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Using a StreamWriter to write to a NetworkStream, and a StreamReader to read the response. The app is sending commands and reading responses to a news server.

Simplified code (sans error handling, etc.):

tcpClient = new TcpClient();
tcpClient.Connect(Name, Port);

networkStream = tcpClient.GetStream();
serverReader = new StreamReader(networkStream, Encoding.Default);
serverWriter = new StreamWriter(networkStream, Encoding.ASCII) {
                     AutoFlush = true
                   };

// reads the server's response to the connect:  "200 news.newsserver.com"
// commenting out these lines doesn't solve the problem
while (serverReader.Peek() > -1) {
    serverReader.ReadLine();
}

serverWriter.WriteLine("authinfo user username");

// expect response "381 more authentication required", but code just blocks
string response = serverReader.ReadLine();

The code blocks at that last line, presumably waiting for the network stream to send a response.

I can avoid hanging the app by setting a timeout loop using serverReader.Peek(), but I will always timeout; I never get a response.

If I telnet to the server and port directly and enter the commands, I get an immediate response.

If I call serverWriter.Flush() explicitly, instead of using the AutoFlush property, I still block and never get a response.

Any ideas why I'm not getting a response to the server using this approach?

Thanks!

Resolved:

The above code does work for me, so I went back and built upon that code to the code that wouldn't work.

In the code that hangs, I was still using the timeout loop with serverReader.Peek(). Peek() always returns -1, even though there is data in the buffer to read!! Replacing the Peek() loop with a blocking call to ReadLine() solves my problem.

I put the timeout loop in originally because the app is multi-threaded, and I didn't want to block. I will have to revisit this issue and see how I can resolve the thread timing without using Peek().

Thanks all, good answers!

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3 Answers

I doubt that it's the StreamWriter that's the problem... but there's a simple way to find out. Download WireShark and see what's actually coming and going on the network. That's by far the simplest way of finding out what's going on.

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+1 for Wireshark :D –  Benoit Sep 11 '09 at 19:33
    
That's a good idea, WireShark is an excellent program, though I never thought to use it in a case like this. I will file that away for future use. –  James King Sep 11 '09 at 20:29
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Try "authinfo user username\r\n". The RFC says NNTP command lines must be terminated by a CR-LF.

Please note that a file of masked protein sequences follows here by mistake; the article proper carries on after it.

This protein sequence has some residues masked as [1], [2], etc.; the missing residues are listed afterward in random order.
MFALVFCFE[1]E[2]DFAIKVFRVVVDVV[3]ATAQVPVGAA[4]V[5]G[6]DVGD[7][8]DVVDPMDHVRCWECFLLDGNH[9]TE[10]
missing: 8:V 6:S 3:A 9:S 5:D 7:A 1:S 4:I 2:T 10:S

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He's calling WriteLine() - which will use \r\n on Windows. If this is under Mono it's a different matter though... –  Jon Skeet Sep 11 '09 at 20:02
    
Yeah, not under Mono, but I tried it anyway, same result. Tried the equivalent (sending a blank command) under the telnet prompt... the news reader ignored the blank command. Good to know, if I wanted to port to Mono I could add the extra lines in without an issue. –  James King Sep 11 '09 at 20:31
    
True, but TCPClient.GetStream() returns a NetworkStream, and I didn't think NetworkStream had a WriteLine method. (not sure it makes sense except for SMTP, NNTP, etc.) So, even if it lets you call the method, I'm not sure I trust it. I did an NNTP client years ago, and I remember explicitly adding the cr/lf. I do not remember whether I used NetworkStream, though. –  R Ubben Sep 11 '09 at 20:31
    
@R Ubben: He's not calling it on the stream - he's calling it on the StreamWriter. –  Jon Skeet Sep 11 '09 at 20:53
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up vote 1 down vote accepted

The above code does work for me, so I went back and built upon that code to the code that wouldn't work.

In the code that hangs, I was still using the timeout loop with serverReader.Peek(). Peek() always returns -1, even though there is data in the buffer to read!! Replacing the Peek() loop with a blocking call to ReadLine() solves my problem.

I put the timeout loop in originally because the app is multi-threaded, and I didn't want to block. I will have to revisit this issue and see how I can resolve the thread timing without using Peek().

Thanks all, good answers!

share|improve this answer
add comment

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